“Anytime you restore historic buildings like this, you’re going to run into a lot of surprises,” Weinstein said. “And sometimes things take a little longer when you want the right outcome.”
While the work ran about $1.5 million beyond the original estimate, Weinstein received federal and state historic preservation tax credits to lighten the additional burden.
Waldorf has signed a 20-year lease with Weinstein for the property, with an option to purchase in 10 years. The school’s “Double Benefit” fundraising campaign began last winter and ended in July with $400,000 that will reduce rental costs and the potential purchase price. Support came from the local school community but also led to donations from the greater Waldorf family around the world, DeGuzman said.
The move into Germantown will have layers of benefits for the 215 students of the private Waldorf School, said DeGuzman, who became executive director a few weeks ago but has been “affiliated since 2009, as a parent primarily.”
The classrooms are about a third larger than the school’s previous location, “which enables us to support the students in different ways and support more students,” he said.
The expansion also will allow for more early childhood programs in a building renovated solely for that purpose.
The special subjects at Waldorf, including music, woodworking, “handwork” that involves knitting, sewing and doll-making, and a movement program called “eurhythmy,” will all have dedicated space on the new campus.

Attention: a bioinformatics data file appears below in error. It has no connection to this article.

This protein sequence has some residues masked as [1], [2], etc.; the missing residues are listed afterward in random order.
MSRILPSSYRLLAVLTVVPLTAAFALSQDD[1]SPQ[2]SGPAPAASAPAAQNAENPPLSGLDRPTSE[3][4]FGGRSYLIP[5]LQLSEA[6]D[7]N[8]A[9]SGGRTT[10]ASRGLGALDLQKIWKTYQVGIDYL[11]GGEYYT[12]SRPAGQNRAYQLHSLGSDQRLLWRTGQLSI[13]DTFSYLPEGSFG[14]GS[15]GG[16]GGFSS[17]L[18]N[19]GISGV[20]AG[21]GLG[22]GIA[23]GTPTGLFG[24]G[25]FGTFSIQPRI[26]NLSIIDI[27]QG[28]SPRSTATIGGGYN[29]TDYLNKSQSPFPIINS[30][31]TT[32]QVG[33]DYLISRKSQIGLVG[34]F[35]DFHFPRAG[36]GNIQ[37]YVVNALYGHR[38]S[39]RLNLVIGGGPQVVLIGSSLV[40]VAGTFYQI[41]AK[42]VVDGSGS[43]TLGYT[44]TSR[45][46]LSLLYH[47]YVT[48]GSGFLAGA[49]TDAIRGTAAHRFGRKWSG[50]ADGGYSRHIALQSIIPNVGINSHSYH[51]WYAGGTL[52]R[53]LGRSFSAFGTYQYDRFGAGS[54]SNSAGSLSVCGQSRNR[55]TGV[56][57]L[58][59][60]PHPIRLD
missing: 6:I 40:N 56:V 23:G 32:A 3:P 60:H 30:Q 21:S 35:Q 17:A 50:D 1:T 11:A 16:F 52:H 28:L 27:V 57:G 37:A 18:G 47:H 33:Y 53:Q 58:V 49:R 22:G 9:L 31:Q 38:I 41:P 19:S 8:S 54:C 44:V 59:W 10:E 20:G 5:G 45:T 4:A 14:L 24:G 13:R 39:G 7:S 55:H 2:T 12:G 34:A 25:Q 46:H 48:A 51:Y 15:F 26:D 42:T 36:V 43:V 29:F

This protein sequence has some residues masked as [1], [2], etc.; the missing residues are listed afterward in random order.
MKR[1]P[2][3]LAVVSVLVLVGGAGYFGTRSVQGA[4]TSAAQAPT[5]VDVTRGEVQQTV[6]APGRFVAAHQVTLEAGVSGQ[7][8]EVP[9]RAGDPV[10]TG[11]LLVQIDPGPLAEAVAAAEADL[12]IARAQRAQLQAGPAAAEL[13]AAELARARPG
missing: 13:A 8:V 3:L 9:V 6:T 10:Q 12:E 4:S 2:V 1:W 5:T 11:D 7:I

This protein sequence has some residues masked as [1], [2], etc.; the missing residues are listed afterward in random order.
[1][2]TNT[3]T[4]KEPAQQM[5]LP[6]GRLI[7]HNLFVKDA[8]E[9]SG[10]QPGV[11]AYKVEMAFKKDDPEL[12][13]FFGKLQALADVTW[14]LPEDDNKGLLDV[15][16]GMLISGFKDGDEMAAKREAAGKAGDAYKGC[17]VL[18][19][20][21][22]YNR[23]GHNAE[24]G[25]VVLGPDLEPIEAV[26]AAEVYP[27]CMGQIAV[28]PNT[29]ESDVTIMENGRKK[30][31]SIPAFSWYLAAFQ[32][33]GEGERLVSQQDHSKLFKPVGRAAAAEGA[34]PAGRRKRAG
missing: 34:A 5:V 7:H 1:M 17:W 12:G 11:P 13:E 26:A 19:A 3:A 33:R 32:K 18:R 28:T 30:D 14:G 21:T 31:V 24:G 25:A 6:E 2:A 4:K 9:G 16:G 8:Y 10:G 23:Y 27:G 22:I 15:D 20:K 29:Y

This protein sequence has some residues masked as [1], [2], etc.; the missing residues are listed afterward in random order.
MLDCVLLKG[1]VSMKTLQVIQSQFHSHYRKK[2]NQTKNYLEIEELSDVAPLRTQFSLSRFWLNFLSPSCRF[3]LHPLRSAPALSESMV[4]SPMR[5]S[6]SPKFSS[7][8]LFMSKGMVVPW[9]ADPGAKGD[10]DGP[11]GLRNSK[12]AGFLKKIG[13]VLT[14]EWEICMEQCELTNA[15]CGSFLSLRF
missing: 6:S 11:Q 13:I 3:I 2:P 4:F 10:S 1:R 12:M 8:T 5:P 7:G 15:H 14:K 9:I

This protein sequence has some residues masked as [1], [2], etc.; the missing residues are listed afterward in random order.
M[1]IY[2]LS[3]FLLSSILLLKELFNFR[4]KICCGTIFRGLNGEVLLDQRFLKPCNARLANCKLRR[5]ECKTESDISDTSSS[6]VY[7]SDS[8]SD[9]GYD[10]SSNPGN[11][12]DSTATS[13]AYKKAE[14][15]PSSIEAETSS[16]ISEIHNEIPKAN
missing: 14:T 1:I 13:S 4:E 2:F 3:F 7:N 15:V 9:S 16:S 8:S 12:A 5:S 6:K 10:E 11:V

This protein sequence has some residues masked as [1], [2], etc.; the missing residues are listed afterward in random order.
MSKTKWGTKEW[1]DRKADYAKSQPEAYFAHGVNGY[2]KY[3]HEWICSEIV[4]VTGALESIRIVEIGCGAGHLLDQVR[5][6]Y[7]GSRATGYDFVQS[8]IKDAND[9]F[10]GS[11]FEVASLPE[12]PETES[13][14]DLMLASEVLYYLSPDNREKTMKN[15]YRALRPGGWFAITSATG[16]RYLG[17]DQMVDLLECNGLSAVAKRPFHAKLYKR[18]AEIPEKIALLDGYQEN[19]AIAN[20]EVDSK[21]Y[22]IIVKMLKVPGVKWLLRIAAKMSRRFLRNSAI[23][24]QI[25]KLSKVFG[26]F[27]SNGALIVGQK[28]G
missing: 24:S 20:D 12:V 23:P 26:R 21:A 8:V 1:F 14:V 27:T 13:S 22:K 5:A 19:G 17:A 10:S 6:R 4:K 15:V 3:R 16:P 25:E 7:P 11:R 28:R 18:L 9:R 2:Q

The Great Hall in the former main sanctuary will be used for large events, plays, musicals and artistic programs – options that didn’t exist at Waldorf’s former location. DeGuzman also hopes to bring performers and artists to the campus in order to attract residents of the neighborhood. “Our other campus was lovely, but it was disconnected from the general community,” he explained.
The student body currently comes from areas throughout the city, including West Philadelphia, Fishtown, Gladwyne and Mt. Airy. The proximity of the new campus to Lincoln Drive and the Tulpehocken train station will provide more access to students from Center City, DeGuzman said. “And I think being here in Germantown will help us attract a diverse population of families, which is something that we want. It’s part of being a part of the neighborhood.”
Walking around the campus and through the renovated buildings, DeGuzman pointed out carefully restored and adapted elements and his favorite spaces, which retained the inspired grandeur of the original design and “the sheer beauty of it all. I’ve been in the field of education for over 20 years, and I strongly believe that the physical space makes a difference in the students’ ability to learn,” he said.
The physical comforts, the natural light and new lighting, the aesthetic qualities of the buildings and the landscape – “these are all things tied to student achievement,” DeGuzman said.
The Waldorf community is also aware of the importance of reusing and sustaining the historic property. “We have an obligation to do our part to preserve this history and the physical beauty of the architecture,” he said. “I think this is a special opportunity that doesn’t come along very often.”